Volume 8, Issue 1: Spring 2012

The International Journal of Motorcycle Studies Conference

University of Colorado, Colorado Springs

 

June 7-10, 2012

 

 

For the second time, the University of Colorado, Colorado Springs hosted a dedicated group of scholar-motorcyclists for the International Journal of Motorcycle Studies conference, June 7-10, 2012.  Over 40 participants from the U.S., Canada and England gathered to share their research and discuss all things motorcycle. 

 

Several conference participants considered the politics and history of motorcycling and its cultural representations.  Charles Johnson offered an historical narrative of patriotism among bikers, which provided a context for two compelling analyses of popular culture representations of riders and riding: Rick Stevens traced the role of the motorcycle journey in Captain America’s gradual transformation as an icon of masculinity from the 1940s to the present, while Jeffrey Montez de Oca examined motorcycles in the film Black Rain (1989) as embodying the trade conflict between Japan and the U.S.  In his review of On Yer Bike!, a short-lived British bike magazine published in the early 1980s, Eryl Price-Davies showed how the magazine’s punk sensibilities reflected the structure of feeling characteristic of the times.  Randy McBee presented an original analysis of the events at Hollister in the context of labor and mobility, contending that the “outlaw” image that emerged may have its roots in anxieties about “transients,” “vagrants” and “hoodlums,” wage laborers who were not permanent community members.  The contemporary, tight-knit communities of coastal Ecuador were the focus of Kimbra Smith’s presentation.  She documented that motorcycle ownership has introduced ambivalent responses to globalization and modernization.  David Russell demonstrated that the motorcycle’s value varies among the community of collectors and boldly offered a matrix for predicting and determining a specific bike’s value in the contemporary marketplace.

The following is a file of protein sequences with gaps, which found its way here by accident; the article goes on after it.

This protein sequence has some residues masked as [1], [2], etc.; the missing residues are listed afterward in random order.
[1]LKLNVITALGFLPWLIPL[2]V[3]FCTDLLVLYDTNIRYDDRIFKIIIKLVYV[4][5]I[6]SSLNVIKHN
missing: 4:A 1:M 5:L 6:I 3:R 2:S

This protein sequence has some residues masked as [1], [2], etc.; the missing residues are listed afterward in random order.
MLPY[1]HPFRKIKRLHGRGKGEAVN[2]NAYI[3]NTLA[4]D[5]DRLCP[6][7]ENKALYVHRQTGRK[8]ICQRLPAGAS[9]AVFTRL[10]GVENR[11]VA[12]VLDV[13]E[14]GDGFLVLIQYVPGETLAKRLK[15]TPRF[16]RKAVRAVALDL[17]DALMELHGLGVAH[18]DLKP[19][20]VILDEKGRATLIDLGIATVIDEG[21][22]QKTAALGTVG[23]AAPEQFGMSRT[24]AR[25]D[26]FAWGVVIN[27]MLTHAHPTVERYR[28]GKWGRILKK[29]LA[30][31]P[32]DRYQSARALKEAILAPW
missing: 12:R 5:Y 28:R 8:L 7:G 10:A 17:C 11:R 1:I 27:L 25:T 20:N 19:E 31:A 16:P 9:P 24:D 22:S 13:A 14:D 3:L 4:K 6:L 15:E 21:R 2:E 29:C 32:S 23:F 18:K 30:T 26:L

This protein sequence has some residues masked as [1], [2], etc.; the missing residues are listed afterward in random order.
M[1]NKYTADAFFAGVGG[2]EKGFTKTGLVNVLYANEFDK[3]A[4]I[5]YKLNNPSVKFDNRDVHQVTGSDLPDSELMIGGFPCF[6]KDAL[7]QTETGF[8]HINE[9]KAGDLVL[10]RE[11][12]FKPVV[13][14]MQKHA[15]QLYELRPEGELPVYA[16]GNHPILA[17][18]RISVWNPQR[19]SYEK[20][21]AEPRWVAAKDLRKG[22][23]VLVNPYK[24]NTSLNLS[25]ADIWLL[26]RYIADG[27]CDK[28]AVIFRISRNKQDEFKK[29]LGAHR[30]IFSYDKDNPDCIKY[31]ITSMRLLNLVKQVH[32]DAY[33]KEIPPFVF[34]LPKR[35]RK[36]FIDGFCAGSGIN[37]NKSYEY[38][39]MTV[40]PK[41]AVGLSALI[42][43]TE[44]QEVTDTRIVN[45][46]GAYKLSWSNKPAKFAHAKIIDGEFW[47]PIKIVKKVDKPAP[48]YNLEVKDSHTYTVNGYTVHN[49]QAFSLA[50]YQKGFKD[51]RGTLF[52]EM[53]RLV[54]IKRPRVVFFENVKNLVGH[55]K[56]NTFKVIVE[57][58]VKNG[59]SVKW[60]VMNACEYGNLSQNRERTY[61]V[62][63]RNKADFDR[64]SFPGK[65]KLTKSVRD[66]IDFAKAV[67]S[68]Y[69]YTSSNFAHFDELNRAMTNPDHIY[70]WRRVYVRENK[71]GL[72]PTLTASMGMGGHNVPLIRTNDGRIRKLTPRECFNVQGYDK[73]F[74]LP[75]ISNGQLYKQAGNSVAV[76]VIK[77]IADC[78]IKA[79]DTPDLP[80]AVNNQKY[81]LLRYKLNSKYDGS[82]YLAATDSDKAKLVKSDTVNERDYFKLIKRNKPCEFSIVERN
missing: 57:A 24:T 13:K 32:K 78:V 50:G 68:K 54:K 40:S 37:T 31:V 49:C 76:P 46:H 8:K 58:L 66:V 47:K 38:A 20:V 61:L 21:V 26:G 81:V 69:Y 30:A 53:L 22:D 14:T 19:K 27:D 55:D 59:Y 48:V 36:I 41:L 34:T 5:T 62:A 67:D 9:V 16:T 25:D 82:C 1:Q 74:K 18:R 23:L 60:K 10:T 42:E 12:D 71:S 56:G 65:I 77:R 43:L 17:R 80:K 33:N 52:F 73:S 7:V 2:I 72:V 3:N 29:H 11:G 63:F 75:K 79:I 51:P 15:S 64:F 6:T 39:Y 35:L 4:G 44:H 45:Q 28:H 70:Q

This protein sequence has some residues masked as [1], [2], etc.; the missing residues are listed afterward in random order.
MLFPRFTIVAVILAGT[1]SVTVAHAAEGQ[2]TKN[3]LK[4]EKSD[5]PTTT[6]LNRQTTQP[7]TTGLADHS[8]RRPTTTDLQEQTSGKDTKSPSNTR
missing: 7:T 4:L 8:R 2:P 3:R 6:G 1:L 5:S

Questions of risk and danger were raised in presentations by Robert Wonnett and Jane Davis.  Wonnett explored the conflict between the motorcycle, which he argued could legally be considered a symbol of public expression, and the road, conceived of as a public forum.  Davis discussed the transformation of one road linking North Carolina and Tennessee, U.S. 129, into “the Dragon,” as an example of motorcycle tourism. 

 

The rider—the upper half of the motorcycle—was the subject of three presentations on fashion.  Suzanne Ferriss argued that, in the transition from the bicycle to the motorcycle, practicality and usefulness, rather than stylishness and display, dictated riders’ choices of gear.  Focusing on the same era, Alexandra Melick highlighted women’s dress reform and developing styles of specific riding costumes.  In her engaging analysis of two contemporary fashion advertisements—one for Chanel, another for Longchamp—Caryn Simonson analyzed the luxury brands’ uses of “heritage” motorcycles (Ducati, Norton) to reinvent themselves for twenty-first century markets.

 

The machine itself took center stage in several analyses.  Steven Koerner offered insights into the “strange death” of the British motorcycle industry in the 1970s derived from the research he conducted for his recently published book.  Bikes of the 1980s were the subject of Christian Pierce’s investigation of technological history, as he surveyed attempts (mostly failures) to design and market turbocharged motorcycles.  Steven Alford considered the process of innovation itself, arguing that the prevailing image of an individual creator—a genius or tinkerer—fails to capture the complexity of technological change.